Months after a hotel-chain data breach coincided with a security summit comprising top politicians, details have finally been sanctioned for disclosure

Between May and July 2022, around the time of the top security summit Shangri-La Dialogue held at the Shangri-La Hotel in Singapore, a hacker managed to break into the hotel chain’s networks and accessed the personal data of guests of the Chiang Mai, Hong Kong, Singapore, Taipei and Tokyo offices.

After months of preliminary investigations, information of the data breach has been announced on 30 September. An email sent to affected customers of eight of the hotel chain’s facilities across the five countries announced that certain data files had been breached, but could only note that the content of the exfiltrated files “likely” contained guest data.

The attacker(s) did not encrypt any data, but as the hotel keeps sensitive information such as passport numbers, identity card numbers, dates of birth and credit card numbers with expiry dates encrypted, there was no evidence that hackers have sold or misused any such stolen data to date since the incident.

Databases that had been affected by this incident contained guest names, e-mail addresses, phone numbers, postal addresses, reservation dates, loyalty membership numbers, and company names.

More cyber diligence needed
A spokesman for the Shangri-La Dialogue confirmed that data related to the event was stored on a separate server from that of the hotel system and was not affected by the breach. There has so far not been an indication that the attack was targeted at the guests of the high-profile event, according to a hotel spokesperson.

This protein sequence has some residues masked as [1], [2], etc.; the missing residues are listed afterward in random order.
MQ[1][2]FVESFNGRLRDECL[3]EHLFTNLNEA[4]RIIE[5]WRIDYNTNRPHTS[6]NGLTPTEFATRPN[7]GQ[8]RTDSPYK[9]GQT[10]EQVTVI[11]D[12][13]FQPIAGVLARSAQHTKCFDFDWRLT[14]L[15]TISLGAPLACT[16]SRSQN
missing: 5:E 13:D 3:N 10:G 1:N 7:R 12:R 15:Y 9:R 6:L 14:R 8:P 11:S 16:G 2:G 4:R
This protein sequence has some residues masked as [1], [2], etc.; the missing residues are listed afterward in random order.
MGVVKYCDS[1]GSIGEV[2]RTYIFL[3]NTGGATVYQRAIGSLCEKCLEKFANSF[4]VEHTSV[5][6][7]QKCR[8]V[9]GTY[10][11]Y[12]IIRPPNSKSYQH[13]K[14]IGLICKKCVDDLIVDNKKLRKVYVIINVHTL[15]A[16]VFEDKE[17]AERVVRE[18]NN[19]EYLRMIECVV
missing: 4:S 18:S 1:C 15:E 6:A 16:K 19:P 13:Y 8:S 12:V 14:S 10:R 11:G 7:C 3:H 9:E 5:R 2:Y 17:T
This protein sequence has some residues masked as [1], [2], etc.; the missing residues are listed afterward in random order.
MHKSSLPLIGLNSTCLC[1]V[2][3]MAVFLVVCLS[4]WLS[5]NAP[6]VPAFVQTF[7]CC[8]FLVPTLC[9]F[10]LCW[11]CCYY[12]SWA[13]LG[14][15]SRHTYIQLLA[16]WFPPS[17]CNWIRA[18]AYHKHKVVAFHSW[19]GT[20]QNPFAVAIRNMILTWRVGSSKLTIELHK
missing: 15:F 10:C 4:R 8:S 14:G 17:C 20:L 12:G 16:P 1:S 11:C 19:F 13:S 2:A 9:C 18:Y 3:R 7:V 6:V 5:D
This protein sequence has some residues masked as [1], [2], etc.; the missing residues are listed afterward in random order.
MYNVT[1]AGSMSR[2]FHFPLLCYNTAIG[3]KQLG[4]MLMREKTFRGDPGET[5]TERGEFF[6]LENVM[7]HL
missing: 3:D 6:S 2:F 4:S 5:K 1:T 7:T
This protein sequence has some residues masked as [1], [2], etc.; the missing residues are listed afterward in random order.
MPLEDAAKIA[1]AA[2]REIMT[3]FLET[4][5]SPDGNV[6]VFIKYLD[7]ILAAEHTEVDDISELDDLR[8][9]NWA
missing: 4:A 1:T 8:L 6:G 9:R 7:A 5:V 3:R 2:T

Chris Thomas, Senior Security Advisor (APJ), ExtraHop, noted that a data breach is just the beginning of a domino effect leading to phishing attempts in future. As to what can be done to ensure more security, Thomas said “the answer lies in enabling an integrated approach to security. Through the integration of disparate data sources with the ability to process the massive amount of data available, visibility gaps are closed and effective investigation is enabled. This is especially true for monitoring not just the internet facing perimeter devices, but internal systems like databases that hold the valuable data that attackers are after.”

According to Sandeep Bhargava, Managing Director (Asia Pacific, and Japan), Rackspace Technology, it is key for organizations to take governance, policy and procedure as seriously as the architecture of the solutions, and to implement regular reviews of cyber policies and procedures. “Organizations (may) think that these security processes may seem burdensome, but it’s important to remember that all good work can be undone in a matter of seconds with poor management of the processes that govern security policies. With a growing hybrid workforce and continued adoption of the cloud, adopting a Zero Trust approach is critical to preventing data breaches and ransomware attacks.”